AT&T says Sprint fails to turn over documents under subpoena

AT&T says Sprint fails to turn over documents under subpoena
How badly does Sprint want AT&T's proposed purchase of T-Mobile to fail? Apparently badly enough to ignore a court-issued subpoena to turn over documents that would be favorable to AT&T, at least according to the latter. Back in August, the DOJ sued AT&T in reference to the possible merger and Sprint later joined the festivities on the side of the government. Sprint CEO Dan Hesse has been one of the most outspoken opponents of the deal.

The documents covered under the subpoena issued last month show AT&T's relationships with Nextel, Virgin Mobile and Clearwire through transactions that took place after January 2004. At a hearing, AT&T says that Sprint has not turned over one piece of paper, stating that it is not required to comply with the subpoena. AT&T is asking the judge to force Sprint to hand over the documents.In it's defense, the nation's third largest carrier says that paperwork it handed over earlier should suffice, but AT&T says that this is not the case.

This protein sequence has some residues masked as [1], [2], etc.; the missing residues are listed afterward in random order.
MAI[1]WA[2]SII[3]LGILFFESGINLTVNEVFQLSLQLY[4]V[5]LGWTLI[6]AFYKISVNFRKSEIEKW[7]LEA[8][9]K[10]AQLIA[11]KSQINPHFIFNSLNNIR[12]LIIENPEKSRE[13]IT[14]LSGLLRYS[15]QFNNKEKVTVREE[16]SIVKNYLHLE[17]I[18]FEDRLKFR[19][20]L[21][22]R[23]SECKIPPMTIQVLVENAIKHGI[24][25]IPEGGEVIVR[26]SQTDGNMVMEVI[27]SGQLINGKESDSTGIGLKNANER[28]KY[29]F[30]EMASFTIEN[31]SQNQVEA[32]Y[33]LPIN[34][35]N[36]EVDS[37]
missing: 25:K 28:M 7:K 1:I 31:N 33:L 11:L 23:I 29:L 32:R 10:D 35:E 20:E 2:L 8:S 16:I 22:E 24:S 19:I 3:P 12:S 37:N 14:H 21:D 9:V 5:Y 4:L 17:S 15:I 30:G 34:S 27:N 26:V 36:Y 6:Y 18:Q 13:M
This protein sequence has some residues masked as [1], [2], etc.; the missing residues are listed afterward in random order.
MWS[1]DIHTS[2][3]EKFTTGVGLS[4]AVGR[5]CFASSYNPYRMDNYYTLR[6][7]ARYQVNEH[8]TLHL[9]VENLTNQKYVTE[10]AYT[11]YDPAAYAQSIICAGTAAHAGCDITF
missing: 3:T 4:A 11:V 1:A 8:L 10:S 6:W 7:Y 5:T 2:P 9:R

Sprint says the documents requested by AT&T "go far beyond ordinary, non-party merger case discovery, which focuses on the current competitive landscape, not on the details of every transaction entered into by a competitor in the last eight years." the carrier has also requested from U.S. District Judge Ellen Segal Huvelle all of the documents that the court has received from AT&T. The latter is trying to purchase T-Mobile for $39 billion.

source: BusinessWeek

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